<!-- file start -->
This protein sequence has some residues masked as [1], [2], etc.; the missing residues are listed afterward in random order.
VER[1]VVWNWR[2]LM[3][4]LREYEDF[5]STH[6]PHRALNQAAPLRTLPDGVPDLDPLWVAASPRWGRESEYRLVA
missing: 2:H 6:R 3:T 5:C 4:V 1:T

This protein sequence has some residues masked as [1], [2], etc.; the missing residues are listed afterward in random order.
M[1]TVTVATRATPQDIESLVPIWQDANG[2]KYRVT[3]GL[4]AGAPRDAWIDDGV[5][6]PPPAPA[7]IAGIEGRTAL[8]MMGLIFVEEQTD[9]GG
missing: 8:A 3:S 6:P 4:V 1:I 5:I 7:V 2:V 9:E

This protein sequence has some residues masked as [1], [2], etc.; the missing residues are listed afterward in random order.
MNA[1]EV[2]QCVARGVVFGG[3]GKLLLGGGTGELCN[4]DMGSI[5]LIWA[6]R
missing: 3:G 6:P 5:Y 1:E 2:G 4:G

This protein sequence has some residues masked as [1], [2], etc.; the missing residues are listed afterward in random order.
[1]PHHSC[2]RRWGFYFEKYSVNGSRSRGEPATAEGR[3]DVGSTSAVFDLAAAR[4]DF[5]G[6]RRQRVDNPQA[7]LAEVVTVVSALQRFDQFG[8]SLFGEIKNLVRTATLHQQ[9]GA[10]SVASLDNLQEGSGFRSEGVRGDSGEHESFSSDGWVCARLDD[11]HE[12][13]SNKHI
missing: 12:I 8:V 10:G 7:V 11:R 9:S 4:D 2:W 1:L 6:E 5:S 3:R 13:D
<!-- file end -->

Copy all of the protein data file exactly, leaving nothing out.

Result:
This protein sequence has some residues masked as [1], [2], etc.; the missing residues are listed afterward in random order.
VER[1]VVWNWR[2]LM[3][4]LREYEDF[5]STH[6]PHRALNQAAPLRTLPDGVPDLDPLWVAASPRWGRESEYRLVA
missing: 2:H 6:R 3:T 5:C 4:V 1:T

This protein sequence has some residues masked as [1], [2], etc.; the missing residues are listed afterward in random order.
M[1]TVTVATRATPQDIESLVPIWQDANG[2]KYRVT[3]GL[4]AGAPRDAWIDDGV[5][6]PPPAPA[7]IAGIEGRTAL[8]MMGLIFVEEQTD[9]GG
missing: 8:A 3:S 6:P 4:V 1:I 5:I 7:V 2:V 9:E

This protein sequence has some residues masked as [1], [2], etc.; the missing residues are listed afterward in random order.
MNA[1]EV[2]QCVARGVVFGG[3]GKLLLGGGTGELCN[4]DMGSI[5]LIWA[6]R
missing: 3:G 6:P 5:Y 1:E 2:G 4:G

This protein sequence has some residues masked as [1], [2], etc.; the missing residues are listed afterward in random order.
[1]PHHSC[2]RRWGFYFEKYSVNGSRSRGEPATAEGR[3]DVGSTSAVFDLAAAR[4]DF[5]G[6]RRQRVDNPQA[7]LAEVVTVVSALQRFDQFG[8]SLFGEIKNLVRTATLHQQ[9]GA[10]SVASLDNLQEGSGFRSEGVRGDSGEHESFSSDGWVCARLDD[11]HE[12][13]SNKHI
missing: 12:I 8:V 10:G 7:V 11:R 9:S 4:D 2:W 1:L 6:E 5:S 3:R 13:D